Thursday, May 16, 2013

Bolos Book II: The Unconquerable, edited by Bill Fawcett

So, rather predictably I must admit, I am returning again to the Bolo series with the next anthology of short stories, The Unconquerable. Although I did not hate this installment of the Bolo universe, I did not enjoy it as greatly as I did Honor of the Regiment, and largely I think this was a matter of tone. Regardless, this book has plenty of that pulp sci-fi action which I love wrapped in a crunchy flintsteel coating.

As I mentioned, my biggest issue with this book was the theme of loss and desperate last stands that permeate the book. The tagline on the cover says "Bolos may be destroyed - they do not surrender" which initially sounds like a pretty badass boast but a couple of the stories have large-scale battles where dozens or even hundreds of bolos are destroyed, going down fighting against an endless horde of alien enemies to protect their human masters. While it is stirring that such self-sacrifice can come from hundred-ton metal monsters, I at the same time want the Bolos to win and felt their losses very acutely. Yes, I am aware that they are fictional AIs that exist merely to fight on behalf of humanity, but I feel a strong connection with these warriors and was saddened by each loss they suffered against the apparently infinite swarms of enemies.

There is also one story I did not care for because of the unfortunate undertones it seemed to carry. I will admit that I initially liked Sir Kendrick's Lady because it was nice to see Sir Kendrick and the people of Camelot again, giving a real sense of permanence to the bolo universe. The problem I had is that for much of the story we are shown how utterly frustrating life can be on Camelot, especially for women who are actively discouraged from "having ideas" and are married off, occasionally against their will. It's an incredibly sexist regime which the main character, Abigail, spends almost the entire story trying to escape by taking the Merchant Guild exam and running off to be a spacer. The problem (and pardon the spoilers) is that at the end of the story it's revealed the Merchant Guild is actually a front for a slave-trading ring which has been stealing youths from Camelot for years. At the end of the story Camelot is reaffirmed in Abigail's eyes and she rejects her dreams of becoming a spacer. (Although she does become head of port security.)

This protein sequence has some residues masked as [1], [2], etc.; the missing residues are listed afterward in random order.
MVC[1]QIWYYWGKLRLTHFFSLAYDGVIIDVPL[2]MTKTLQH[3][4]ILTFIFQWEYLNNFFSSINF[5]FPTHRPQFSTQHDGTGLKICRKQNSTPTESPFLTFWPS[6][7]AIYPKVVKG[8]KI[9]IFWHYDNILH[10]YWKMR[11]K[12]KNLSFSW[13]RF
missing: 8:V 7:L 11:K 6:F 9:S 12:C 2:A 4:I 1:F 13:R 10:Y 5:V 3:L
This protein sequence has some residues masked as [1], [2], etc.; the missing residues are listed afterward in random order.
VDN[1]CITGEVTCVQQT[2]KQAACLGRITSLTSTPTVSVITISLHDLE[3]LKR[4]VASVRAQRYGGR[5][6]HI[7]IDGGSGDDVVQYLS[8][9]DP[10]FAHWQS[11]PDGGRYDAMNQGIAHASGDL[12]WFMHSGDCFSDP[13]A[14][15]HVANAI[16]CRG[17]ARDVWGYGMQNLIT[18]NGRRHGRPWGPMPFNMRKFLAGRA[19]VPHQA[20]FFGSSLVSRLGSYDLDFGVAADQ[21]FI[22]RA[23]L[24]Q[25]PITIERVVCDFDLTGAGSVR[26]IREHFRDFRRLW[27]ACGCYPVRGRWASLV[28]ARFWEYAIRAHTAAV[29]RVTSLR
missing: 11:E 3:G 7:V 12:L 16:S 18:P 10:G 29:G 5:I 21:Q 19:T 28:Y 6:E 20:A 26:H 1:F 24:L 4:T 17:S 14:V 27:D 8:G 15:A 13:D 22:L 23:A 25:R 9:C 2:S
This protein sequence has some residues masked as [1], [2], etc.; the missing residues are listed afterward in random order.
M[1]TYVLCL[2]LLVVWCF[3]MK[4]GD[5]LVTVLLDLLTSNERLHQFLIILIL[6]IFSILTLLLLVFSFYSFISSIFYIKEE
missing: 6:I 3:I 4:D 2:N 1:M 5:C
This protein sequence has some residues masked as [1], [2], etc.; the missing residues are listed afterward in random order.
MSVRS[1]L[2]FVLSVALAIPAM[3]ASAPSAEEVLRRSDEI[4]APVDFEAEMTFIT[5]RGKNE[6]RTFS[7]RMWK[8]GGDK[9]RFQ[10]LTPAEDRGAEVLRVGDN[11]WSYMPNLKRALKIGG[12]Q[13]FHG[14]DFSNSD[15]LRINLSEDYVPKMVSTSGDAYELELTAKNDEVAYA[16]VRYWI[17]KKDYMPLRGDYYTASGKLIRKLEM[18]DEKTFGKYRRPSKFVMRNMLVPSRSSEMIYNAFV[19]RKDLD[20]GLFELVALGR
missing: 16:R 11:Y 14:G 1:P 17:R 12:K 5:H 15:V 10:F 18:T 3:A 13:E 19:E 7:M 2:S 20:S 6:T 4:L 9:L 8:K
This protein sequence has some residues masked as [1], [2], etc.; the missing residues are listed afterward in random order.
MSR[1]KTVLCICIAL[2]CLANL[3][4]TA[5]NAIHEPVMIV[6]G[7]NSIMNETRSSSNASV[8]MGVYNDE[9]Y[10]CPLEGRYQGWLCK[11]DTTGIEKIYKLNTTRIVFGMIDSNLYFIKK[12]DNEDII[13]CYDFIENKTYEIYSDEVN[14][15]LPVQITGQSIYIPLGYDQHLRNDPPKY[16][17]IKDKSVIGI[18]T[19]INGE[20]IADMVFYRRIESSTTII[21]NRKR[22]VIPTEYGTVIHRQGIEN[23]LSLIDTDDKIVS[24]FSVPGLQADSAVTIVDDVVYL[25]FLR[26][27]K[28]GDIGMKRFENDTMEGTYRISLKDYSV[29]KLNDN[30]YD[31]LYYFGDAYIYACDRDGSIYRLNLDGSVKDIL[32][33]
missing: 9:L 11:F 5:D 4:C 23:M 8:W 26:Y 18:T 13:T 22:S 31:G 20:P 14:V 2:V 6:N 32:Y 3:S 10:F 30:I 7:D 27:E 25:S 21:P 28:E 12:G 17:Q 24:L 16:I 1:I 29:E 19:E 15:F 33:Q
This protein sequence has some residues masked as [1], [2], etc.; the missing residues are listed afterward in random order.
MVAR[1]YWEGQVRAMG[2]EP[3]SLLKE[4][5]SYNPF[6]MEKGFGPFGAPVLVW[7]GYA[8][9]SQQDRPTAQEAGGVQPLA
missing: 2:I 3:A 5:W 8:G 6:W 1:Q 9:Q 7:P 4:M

My frustration stems from the fact that clearly there is something wrong with Camelot with its systematic gender discrimination and expectation that women fit a role which only occurred in the (highly fictional and idealized) accounts of King Arthur. Abigail even raises the legitimate point that everyone is living in a fairy tale world, but at the end of the story Camelot is the same place it always was and has be redeemed in Abigail's eyes. Quite frankly, although slavery is a horrible institution that still exists today, I do not think the slave ring in Camelot's space port was indicative of the larger galactic society beyond Camelot. Based on the information available in the other stories galactic society appears to be very progressive with numerous female soldiers and officers in the armed services working with the bolos and this isn't treated as a big deal by anyone. I was just annoyed that a culture which marries young girls against their will declared itself morally superior to a culture that practiced slavery.

Overall, despite my personal issue with the tremendous sacrifices the bolos must bear in the book, as well as the more legitimate issues with Sir Kendrick's Lady, I thought this book was a good addition to the bolo series. Perhaps not as mind-blowingly epic as Honor of the Regiment, but an entertaining way to pass the time. Definitely a must-read for fans of our mighty tank friends.

- Kalpar

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